And to me you have a lot of 3-woods in your hands. In the past I haven’t typically liked my 3-wood as much as the rest of my clubs. That’s why I hit driver or 2-iron. You get more drivers in your hands, you miss a few more fairways. The rough is up at least three inches, so you can’t get anything going."
Looking at grass types, geography, course attributes, and past performance, here are a few courses/events that I think could prove to be a good pointer this week:
TPC River Highlands
Bay Hill Club & Lodge
The theme this week is second-shot courses or courses with fast greens.
Thursday: Light Rain with a high of 76 degrees. Winds 8 to 12 MPH.
Friday: Sunny with a chance of rain and a high of 79 degrees. Winds calm at 6 to 9 MPH.
It looks like there will be plenty of rain in the lead-up to the event and potentially Thursday as well. The threat lowers from there and it should be good weather to finish things up this week.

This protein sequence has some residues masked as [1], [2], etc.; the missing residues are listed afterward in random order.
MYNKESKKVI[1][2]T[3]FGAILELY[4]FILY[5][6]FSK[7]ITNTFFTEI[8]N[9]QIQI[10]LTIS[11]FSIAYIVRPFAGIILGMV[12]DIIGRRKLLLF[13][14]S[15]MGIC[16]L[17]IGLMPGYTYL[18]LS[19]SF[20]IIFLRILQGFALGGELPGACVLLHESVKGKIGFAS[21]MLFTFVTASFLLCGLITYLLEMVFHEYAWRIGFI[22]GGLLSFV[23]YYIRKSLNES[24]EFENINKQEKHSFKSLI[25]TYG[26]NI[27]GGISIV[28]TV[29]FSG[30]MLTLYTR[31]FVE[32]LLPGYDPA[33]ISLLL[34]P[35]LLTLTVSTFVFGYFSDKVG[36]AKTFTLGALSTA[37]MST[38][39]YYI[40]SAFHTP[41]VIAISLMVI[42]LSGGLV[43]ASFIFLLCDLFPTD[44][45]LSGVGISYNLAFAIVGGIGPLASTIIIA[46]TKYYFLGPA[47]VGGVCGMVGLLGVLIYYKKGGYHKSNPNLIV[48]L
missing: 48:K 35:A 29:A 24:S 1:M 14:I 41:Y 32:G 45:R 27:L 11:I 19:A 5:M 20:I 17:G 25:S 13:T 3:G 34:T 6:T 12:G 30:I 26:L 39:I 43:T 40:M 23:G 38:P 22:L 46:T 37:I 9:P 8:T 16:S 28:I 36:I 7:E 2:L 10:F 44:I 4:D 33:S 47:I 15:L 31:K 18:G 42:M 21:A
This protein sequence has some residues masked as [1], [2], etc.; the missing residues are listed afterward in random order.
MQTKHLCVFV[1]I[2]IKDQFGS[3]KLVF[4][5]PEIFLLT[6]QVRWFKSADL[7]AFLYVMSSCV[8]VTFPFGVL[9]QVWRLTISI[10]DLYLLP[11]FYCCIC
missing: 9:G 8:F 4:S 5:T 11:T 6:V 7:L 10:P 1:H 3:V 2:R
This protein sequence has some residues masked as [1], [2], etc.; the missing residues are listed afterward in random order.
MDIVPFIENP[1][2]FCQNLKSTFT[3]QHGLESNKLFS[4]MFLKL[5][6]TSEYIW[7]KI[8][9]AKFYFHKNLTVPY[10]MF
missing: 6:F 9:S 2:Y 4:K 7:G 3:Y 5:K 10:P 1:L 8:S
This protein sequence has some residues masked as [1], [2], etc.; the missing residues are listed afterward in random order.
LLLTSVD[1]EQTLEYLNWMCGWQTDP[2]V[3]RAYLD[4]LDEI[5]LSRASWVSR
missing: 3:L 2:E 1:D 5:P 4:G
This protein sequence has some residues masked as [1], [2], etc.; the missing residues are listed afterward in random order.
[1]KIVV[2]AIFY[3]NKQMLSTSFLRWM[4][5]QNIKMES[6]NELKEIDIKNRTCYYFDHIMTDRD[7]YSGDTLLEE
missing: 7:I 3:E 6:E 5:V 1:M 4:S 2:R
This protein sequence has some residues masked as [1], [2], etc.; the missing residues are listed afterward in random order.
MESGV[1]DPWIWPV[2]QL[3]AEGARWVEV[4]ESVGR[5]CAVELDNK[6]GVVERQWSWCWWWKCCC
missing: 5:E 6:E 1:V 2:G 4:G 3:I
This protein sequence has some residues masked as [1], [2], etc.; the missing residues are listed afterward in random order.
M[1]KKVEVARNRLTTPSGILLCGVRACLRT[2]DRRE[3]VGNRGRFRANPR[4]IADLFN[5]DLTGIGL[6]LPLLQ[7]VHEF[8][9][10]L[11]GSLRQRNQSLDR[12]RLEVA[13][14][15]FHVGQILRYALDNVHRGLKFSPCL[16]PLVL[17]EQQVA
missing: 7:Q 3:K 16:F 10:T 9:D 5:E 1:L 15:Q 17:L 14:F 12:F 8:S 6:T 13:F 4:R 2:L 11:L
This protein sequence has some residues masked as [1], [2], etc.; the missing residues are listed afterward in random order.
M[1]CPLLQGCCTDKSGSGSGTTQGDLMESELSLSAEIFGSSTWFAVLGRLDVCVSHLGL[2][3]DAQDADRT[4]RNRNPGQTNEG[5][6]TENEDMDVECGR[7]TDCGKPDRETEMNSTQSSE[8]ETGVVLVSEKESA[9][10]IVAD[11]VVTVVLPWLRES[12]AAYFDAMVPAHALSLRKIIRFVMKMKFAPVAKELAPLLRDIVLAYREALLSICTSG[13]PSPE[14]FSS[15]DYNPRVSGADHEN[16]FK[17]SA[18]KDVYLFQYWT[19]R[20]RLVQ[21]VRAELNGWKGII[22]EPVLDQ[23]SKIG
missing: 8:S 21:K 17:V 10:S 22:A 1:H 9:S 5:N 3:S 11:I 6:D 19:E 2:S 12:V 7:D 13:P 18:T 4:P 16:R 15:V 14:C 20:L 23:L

Golfers to Watch
It was another close call for Spieth last week who now has top 15s in 8 of his last 10 stroke-play events. Now he heads to Muirfield Village, a course where he's grabbed top 15s in three of his last four visits. He should continue to be a popular click for weekly gamers.
The Spaniard is the defending champ this week. He missed the cut in his 2017 tournament debut and last year was just his second attempt at tackling the course. Rahm has failed to put himself in contention lately but he did backdoor top 10s at the Masters and the PGA Championship, gaining 6.6 strokes in round four of the Masters and 4.7 strokes in round four of the PGA Championship. Overall, he's gained strokes over the field average in 13 of 14 rounds played since becoming a new dad.
He's a past champ at Muirfield Village (2018) but has finished outside of the top 20 in each of his three other attempts. That includes a wild missed cut last year when he swallowed a '10' on the par-5 15th to drop from 1-over to 6-over with only three holes to play. Had he just carded a par there, he would have entered the weekend in a share of 31st place. Will that huge number haunt him this week when he returns to the scene of the crime this week or will he get revenge?